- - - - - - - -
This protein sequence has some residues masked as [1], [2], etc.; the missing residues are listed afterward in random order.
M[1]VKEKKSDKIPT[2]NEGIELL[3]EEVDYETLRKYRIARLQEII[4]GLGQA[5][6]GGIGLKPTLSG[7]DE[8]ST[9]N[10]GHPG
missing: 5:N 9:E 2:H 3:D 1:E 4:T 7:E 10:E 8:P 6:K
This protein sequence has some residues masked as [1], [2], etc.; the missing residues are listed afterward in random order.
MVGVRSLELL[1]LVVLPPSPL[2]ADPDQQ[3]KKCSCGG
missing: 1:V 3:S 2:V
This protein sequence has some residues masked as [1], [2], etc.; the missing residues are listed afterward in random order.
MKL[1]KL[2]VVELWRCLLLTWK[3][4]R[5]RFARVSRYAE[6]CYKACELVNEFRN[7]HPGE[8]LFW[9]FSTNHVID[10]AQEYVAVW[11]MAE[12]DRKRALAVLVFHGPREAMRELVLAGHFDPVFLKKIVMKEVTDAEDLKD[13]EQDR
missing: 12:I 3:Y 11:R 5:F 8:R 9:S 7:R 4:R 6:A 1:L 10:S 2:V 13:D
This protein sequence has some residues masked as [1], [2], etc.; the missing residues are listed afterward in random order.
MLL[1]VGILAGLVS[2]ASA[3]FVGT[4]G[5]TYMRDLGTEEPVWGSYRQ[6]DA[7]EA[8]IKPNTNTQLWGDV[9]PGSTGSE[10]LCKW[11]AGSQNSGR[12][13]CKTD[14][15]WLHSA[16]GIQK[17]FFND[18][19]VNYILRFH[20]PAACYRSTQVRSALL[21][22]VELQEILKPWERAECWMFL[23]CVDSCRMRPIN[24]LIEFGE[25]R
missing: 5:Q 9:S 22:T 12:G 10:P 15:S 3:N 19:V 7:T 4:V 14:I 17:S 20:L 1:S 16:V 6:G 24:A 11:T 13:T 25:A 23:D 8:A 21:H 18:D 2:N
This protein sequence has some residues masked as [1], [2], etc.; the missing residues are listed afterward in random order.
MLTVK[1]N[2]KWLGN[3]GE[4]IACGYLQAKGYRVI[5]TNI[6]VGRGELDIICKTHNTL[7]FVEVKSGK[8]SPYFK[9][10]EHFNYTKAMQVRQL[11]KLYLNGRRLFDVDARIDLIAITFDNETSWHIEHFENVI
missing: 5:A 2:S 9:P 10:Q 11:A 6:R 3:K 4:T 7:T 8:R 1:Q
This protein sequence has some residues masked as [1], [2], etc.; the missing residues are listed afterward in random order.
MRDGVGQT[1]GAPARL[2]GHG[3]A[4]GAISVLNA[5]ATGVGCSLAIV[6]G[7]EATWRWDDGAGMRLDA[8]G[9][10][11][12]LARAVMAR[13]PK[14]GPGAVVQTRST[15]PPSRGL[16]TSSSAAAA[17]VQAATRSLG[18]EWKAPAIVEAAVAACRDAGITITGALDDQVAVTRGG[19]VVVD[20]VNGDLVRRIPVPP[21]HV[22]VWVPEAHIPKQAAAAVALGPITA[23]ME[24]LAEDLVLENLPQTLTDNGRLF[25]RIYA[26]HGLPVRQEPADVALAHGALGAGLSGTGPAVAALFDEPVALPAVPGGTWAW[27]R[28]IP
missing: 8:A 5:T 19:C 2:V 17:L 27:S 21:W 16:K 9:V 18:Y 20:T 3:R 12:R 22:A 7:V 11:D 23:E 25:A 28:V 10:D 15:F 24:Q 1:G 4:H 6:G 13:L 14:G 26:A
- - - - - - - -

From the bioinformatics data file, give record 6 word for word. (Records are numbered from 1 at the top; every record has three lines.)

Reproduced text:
This protein sequence has some residues masked as [1], [2], etc.; the missing residues are listed afterward in random order.
MRDGVGQT[1]GAPARL[2]GHG[3]A[4]GAISVLNA[5]ATGVGCSLAIV[6]G[7]EATWRWDDGAGMRLDA[8]G[9][10][11][12]LARAVMAR[13]PK[14]GPGAVVQTRST[15]PPSRGL[16]TSSSAAAA[17]VQAATRSLG[18]EWKAPAIVEAAVAACRDAGITITGALDDQVAVTRGG[19]VVVD[20]VNGDLVRRIPVPP[21]HV[22]VWVPEAHIPKQAAAAVALGPITA[23]ME[24]LAEDLVLENLPQTLTDNGRLF[25]RIYA[26]HGLPVRQEPADVALAHGALGAGLSGTGPAVAALFDEPVALPAVPGGTWAW[27]R[28]IP
missing: 8:A 5:T 19:C 2:V 17:L 27:S 21:W 16:K 9:V 18:Y 20:T 3:R 12:R 22:A 7:V 11:D 23:E 25:A 28:V 10:D 15:F 24:Q 1:G 4:H 6:G 13:L 14:G 26:A